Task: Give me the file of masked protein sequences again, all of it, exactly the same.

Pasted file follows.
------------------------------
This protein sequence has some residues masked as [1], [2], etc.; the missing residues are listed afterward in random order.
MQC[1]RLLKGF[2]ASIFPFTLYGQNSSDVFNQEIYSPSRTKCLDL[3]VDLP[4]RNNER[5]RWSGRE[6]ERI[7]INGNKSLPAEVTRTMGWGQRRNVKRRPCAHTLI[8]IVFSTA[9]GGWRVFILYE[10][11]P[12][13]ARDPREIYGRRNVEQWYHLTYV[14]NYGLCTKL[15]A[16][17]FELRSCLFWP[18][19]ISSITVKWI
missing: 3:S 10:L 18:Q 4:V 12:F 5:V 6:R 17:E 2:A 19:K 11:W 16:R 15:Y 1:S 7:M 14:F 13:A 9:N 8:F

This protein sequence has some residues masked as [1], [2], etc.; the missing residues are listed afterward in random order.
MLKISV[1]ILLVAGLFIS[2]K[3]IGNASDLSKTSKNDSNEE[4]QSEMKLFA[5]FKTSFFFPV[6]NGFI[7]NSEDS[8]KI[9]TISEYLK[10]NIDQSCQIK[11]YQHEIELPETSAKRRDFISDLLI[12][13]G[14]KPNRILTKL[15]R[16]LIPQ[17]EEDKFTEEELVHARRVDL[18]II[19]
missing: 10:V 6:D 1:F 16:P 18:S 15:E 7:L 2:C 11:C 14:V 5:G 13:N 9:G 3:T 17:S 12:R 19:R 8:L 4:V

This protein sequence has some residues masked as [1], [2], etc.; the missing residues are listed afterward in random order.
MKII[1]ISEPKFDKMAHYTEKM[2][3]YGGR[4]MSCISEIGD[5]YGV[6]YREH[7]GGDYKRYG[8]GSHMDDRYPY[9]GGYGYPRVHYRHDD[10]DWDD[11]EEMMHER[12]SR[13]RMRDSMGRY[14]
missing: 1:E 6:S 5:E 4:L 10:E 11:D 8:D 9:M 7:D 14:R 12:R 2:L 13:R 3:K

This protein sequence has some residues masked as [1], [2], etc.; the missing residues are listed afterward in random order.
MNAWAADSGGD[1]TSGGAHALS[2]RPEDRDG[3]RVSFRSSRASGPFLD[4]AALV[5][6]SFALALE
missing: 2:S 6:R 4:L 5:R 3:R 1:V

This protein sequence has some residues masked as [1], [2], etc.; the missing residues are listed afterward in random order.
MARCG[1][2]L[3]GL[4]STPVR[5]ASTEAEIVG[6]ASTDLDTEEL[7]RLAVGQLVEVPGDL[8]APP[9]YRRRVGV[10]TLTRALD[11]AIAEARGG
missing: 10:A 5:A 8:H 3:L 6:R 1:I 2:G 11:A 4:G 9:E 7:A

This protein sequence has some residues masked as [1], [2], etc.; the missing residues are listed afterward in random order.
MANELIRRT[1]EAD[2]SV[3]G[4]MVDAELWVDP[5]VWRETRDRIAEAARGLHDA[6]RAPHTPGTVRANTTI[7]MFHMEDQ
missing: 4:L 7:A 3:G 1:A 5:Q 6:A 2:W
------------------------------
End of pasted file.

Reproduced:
This protein sequence has some residues masked as [1], [2], etc.; the missing residues are listed afterward in random order.
MQC[1]RLLKGF[2]ASIFPFTLYGQNSSDVFNQEIYSPSRTKCLDL[3]VDLP[4]RNNER[5]RWSGRE[6]ERI[7]INGNKSLPAEVTRTMGWGQRRNVKRRPCAHTLI[8]IVFSTA[9]GGWRVFILYE[10][11]P[12][13]ARDPREIYGRRNVEQWYHLTYV[14]NYGLCTKL[15]A[16][17]FELRSCLFWP[18][19]ISSITVKWI
missing: 3:S 10:L 18:Q 4:V 12:F 5:V 6:R 17:E 2:A 19:K 11:W 16:R 15:Y 1:S 7:M 14:F 13:A 9:N 8:F

This protein sequence has some residues masked as [1], [2], etc.; the missing residues are listed afterward in random order.
MLKISV[1]ILLVAGLFIS[2]K[3]IGNASDLSKTSKNDSNEE[4]QSEMKLFA[5]FKTSFFFPV[6]NGFI[7]NSEDS[8]KI[9]TISEYLK[10]NIDQSCQIK[11]YQHEIELPETSAKRRDFISDLLI[12][13]G[14]KPNRILTKL[15]R[16]LIPQ[17]EEDKFTEEELVHARRVDL[18]II[19]
missing: 10:V 6:D 1:F 16:P 18:S 15:E 7:L 2:C 11:C 14:V 5:G 13:N 9:G 3:T 17:S 12:R 19:R 8:L 4:V

This protein sequence has some residues masked as [1], [2], etc.; the missing residues are listed afterward in random order.
MKII[1]ISEPKFDKMAHYTEKM[2][3]YGGR[4]MSCISEIGD[5]YGV[6]YREH[7]GGDYKRYG[8]GSHMDDRYPY[9]GGYGYPRVHYRHDD[10]DWDD[11]EEMMHER[12]SR[13]RMRDSMGRY[14]
missing: 1:E 6:S 5:E 4:L 10:E 11:D 8:D 9:M 7:D 14:R 12:R 2:L 13:R 3:K

This protein sequence has some residues masked as [1], [2], etc.; the missing residues are listed afterward in random order.
MNAWAADSGGD[1]TSGGAHALS[2]RPEDRDG[3]RVSFRSSRASGPFLD[4]AALV[5][6]SFALALE
missing: 2:S 6:R 4:L 5:R 3:R 1:V

This protein sequence has some residues masked as [1], [2], etc.; the missing residues are listed afterward in random order.
MARCG[1][2]L[3]GL[4]STPVR[5]ASTEAEIVG[6]ASTDLDTEEL[7]RLAVGQLVEVPGDL[8]APP[9]YRRRVGV[10]TLTRALD[11]AIAEARGG
missing: 10:A 5:A 8:H 3:L 6:R 1:I 2:G 11:A 4:G 9:E 7:A

This protein sequence has some residues masked as [1], [2], etc.; the missing residues are listed afterward in random order.
MANELIRRT[1]EAD[2]SV[3]G[4]MVDAELWVDP[5]VWRETRDRIAEAARGLHDA[6]RAPHTPGTVRANTTI[7]MFHMEDQ
missing: 4:L 7:A 3:G 1:A 5:Q 6:A 2:W